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    • Join Date: Jan 2007
    • Posts: 66
    #1

    about and of

    Let see this :

    He spoke about his holidays.

    He spoke of his holidays.


    Is there any difference in the meaning of `of and about' in the above sentences?


    • Join Date: Sep 2006
    • Posts: 150
    #2

    Re: about and of

    They are both correct, but "spoke about" is more usual.

    "He spoke of his holidays" would be okay in a poem or a story, but as normal speech it sounds strange.

  1. Casiopea's Avatar

    • Join Date: Sep 2003
    • Posts: 12,970
    #3

    Re: about and of

    Welcome, viet_ghat.

    Here are two examples:

    #1 Imagine you're looking at a picture in a museum. The object in the picture is a box of oranges. It's a picture "of" oranges. The theme is about spring. It's a picture "about" spring.

    #2 There's a cartoon in the newspaper depicting a basketball game in which the players are dribbling a globe. It's a cartoon "of" Basketball and it's "about" International relations.

    In short, the preposition "of" refers to the name of the thing/object you're discussing, whereas the preposition "about" refers to its theme:

    Ex: You speak of giants. <people of great size>
    Ex: You speak about giants. <a topic; discourse or discussion>

    Ex: He spoke of his holiday. <holiday>
    Ex: He spoke about his holiday. <a topic; discourse or discussion>

    Themes are more interesting than things/objects. Which is why phrases such as talk about and speak about are more common than speak of and talk of.

    Hope that helps.


    • Join Date: Jan 2007
    • Posts: 66
    #4

    Re: about and of

    Quote Originally Posted by Casiopea View Post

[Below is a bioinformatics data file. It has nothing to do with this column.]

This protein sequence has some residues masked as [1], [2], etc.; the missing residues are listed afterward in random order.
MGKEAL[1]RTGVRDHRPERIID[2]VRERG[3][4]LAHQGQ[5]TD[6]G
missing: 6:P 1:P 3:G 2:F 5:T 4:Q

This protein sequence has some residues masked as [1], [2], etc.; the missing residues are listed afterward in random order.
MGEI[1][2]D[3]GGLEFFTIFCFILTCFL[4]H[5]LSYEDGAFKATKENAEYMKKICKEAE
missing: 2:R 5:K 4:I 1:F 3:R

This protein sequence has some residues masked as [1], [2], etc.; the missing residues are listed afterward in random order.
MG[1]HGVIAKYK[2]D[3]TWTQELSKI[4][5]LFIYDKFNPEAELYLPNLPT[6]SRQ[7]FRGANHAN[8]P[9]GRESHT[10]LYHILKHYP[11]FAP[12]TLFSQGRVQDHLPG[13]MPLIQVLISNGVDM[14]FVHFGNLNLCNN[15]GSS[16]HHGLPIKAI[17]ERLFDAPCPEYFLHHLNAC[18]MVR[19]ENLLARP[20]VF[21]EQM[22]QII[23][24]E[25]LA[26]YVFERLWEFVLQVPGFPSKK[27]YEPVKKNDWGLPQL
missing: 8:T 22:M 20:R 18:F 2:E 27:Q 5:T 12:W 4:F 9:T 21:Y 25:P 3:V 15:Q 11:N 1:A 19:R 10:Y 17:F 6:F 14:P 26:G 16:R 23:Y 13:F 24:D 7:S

Welcome, viet_ghat.

    Here are two examples:

    #1 Imagine you're looking at a picture in a museum. The object in the picture is a box of oranges. It's a picture "of" oranges. The theme is about spring. It's a picture "about" spring.

    #2 There's a cartoon in the newspaper depicting a basketball game in which the players are dribbling a globe. It's a cartoon "of" Basketball and it's "about" International relations.

    In short, the preposition "of" refers to the name of the thing/object you're discussing, whereas the preposition "about" refers to its theme:

    Ex: You speak of giants. <people of great size>
    Ex: You speak about giants. <a topic; discourse or discussion>

    Ex: He spoke of his holiday. <holiday>
    Ex: He spoke about his holiday. <a topic; discourse or discussion>

    Themes are more interesting than things/objects. Which is why phrases such as talk about and speak about are more common than speak of and talk of.

    Hope that helps.
    Super explanation.

    Thank you.

  2. Casiopea's Avatar

    • Join Date: Sep 2003
    • Posts: 12,970
    #5

    Re: about and of

    You're most welcome.

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